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Design Department Manager Job Description

by Grace Bordelon, studioD

A design department manager acts as a liaison between the creative or graphic design department and the rest of a company. Many large consumer goods companies, advertising agencies and architectural firms have a large design department requiring this role. The overarching goal of a design department manager is to see that work is pushing in a smooth and timely fashion and aligns with the expectations of the rest of the company.

Education and Career Path

Most graphic designers obtain at least a BA in graphic design with a concentration in an area such as industrial design, web design or book design. A design department manager has often obtained a BA and has over five years of work experience. This position requires detailed knowledge of the company's hierarchy and manner of working. It's common to move up in the same company. A typical path before becoming design department director for a large company could include being assistant designer, junior designer, senior designer and design department manager.


A design department manager is a step below the department director but the two often work side by side on some issues. The director of the department oversees the work being done and judges its quality and feasibility. A design department manager watches how smoothly projects are coming through the department and looks more at the bigger picture than the creative elements.


A design department manager must not only be able to understand the graphic design at an intricate level, he must also see the bigger picture. When a job is awarded, the manager has a role budgeting the job, creating the workflow timeframe and understanding the competitiveness the work will face once out in the field. A manager must be able to delegate assignments and be comfortable evaluating the work ethic of staff. The position requires business savvy, people skills and organization in addition to design skills.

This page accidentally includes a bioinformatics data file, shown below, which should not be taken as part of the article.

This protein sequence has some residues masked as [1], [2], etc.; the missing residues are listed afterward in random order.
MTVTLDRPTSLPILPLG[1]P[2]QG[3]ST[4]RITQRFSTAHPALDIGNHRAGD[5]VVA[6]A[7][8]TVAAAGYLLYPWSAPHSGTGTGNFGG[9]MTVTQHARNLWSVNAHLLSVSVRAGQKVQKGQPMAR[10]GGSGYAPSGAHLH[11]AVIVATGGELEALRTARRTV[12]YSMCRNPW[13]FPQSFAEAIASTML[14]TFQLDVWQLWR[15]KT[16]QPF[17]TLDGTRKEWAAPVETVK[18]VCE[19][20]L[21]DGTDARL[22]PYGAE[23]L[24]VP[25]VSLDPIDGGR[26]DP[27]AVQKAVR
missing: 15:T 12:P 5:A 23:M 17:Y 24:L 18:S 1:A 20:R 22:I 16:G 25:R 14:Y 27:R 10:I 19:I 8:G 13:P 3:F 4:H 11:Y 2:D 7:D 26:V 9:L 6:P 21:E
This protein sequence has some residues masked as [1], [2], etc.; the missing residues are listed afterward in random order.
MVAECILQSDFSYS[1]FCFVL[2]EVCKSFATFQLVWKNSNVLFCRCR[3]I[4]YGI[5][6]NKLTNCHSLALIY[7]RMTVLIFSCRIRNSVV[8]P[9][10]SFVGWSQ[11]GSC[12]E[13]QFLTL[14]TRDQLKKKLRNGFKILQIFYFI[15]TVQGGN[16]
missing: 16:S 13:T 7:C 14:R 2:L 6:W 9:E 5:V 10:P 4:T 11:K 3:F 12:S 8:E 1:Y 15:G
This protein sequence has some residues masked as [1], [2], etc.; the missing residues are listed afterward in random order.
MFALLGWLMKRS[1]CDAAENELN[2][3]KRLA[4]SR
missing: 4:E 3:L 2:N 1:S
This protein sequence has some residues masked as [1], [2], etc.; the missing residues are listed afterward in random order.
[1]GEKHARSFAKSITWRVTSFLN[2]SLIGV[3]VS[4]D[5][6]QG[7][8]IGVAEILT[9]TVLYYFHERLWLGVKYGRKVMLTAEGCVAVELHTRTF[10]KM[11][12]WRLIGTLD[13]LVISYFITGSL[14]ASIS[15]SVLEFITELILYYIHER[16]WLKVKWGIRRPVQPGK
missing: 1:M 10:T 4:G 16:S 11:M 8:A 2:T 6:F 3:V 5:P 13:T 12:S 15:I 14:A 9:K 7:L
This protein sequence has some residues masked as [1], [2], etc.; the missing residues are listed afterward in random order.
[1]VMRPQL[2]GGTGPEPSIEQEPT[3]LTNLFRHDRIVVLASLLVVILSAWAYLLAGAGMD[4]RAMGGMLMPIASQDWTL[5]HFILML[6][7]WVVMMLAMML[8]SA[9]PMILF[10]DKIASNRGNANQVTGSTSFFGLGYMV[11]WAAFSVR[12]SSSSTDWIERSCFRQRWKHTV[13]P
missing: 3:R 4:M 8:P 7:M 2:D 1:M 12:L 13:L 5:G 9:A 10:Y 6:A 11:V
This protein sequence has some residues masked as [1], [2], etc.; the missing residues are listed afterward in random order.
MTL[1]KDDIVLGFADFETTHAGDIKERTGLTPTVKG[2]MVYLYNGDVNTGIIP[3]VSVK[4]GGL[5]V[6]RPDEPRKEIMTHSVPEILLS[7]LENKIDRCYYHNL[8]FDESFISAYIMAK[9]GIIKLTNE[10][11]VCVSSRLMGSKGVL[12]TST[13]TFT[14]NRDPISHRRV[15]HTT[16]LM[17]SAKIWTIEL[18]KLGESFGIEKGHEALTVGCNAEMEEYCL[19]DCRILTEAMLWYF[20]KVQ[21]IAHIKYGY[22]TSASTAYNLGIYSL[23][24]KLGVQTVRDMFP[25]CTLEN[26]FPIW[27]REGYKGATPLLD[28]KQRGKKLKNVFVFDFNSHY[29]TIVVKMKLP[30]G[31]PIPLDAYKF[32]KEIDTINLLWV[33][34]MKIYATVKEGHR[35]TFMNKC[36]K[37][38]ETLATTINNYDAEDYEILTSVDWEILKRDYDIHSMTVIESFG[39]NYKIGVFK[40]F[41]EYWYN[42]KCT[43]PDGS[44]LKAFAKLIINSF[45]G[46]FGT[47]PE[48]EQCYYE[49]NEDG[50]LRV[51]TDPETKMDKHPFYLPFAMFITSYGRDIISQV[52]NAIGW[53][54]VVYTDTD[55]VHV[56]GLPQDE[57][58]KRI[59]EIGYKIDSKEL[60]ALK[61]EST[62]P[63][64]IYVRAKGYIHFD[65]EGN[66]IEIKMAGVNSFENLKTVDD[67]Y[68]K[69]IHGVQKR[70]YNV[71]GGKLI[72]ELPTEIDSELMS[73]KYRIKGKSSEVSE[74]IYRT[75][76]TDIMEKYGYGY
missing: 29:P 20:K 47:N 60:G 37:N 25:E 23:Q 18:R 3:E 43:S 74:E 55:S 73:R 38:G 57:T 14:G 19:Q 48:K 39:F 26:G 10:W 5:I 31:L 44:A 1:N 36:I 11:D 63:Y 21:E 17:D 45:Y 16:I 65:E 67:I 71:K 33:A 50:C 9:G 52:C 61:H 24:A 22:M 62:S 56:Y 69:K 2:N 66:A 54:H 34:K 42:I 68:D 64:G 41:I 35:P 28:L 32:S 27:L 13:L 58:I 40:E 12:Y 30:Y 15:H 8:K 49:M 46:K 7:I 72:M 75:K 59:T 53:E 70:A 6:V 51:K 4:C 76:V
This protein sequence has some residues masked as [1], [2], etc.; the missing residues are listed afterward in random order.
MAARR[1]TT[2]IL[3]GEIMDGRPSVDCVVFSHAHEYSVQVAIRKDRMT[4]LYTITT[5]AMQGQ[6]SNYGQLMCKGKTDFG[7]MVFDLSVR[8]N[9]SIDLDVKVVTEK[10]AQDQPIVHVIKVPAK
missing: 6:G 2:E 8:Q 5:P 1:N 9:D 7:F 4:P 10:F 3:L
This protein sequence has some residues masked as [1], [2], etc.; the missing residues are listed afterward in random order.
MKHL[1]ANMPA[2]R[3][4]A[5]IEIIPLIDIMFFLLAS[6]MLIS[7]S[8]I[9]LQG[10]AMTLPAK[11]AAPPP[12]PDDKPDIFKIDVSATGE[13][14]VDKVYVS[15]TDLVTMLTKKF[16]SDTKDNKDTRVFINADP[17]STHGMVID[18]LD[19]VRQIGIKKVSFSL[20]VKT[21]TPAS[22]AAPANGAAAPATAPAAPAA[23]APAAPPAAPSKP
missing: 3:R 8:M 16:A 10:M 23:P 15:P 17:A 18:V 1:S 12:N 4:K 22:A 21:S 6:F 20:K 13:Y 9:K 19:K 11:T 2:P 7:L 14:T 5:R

Work Life and Employment

Graphic design manager positions often involve a typical 9-to-5 job with many meetings and less design work than others in the department. If workflow is heavy, you may still be stepping in as needed. When looking for such a position, highlight your organizational and business skills, knowledge of the industry and your graphic design abilities. The employer needs to trust you get the overall workflow of a department and can handle slip-ups quickly and easily.

About the Author

Grace Bordelon is a public relations professional, teacher and writer. She owns her own boutique public relations firm that specializes in the advertising, gaming and software industries. She also teaches at a major design school for fine artists, commercial artists and graphic designers. Bordelon holds a B.A. in international economics and an M.A. in English from Bard College.

Photo Credits

  • Comstock/Comstock/Getty Images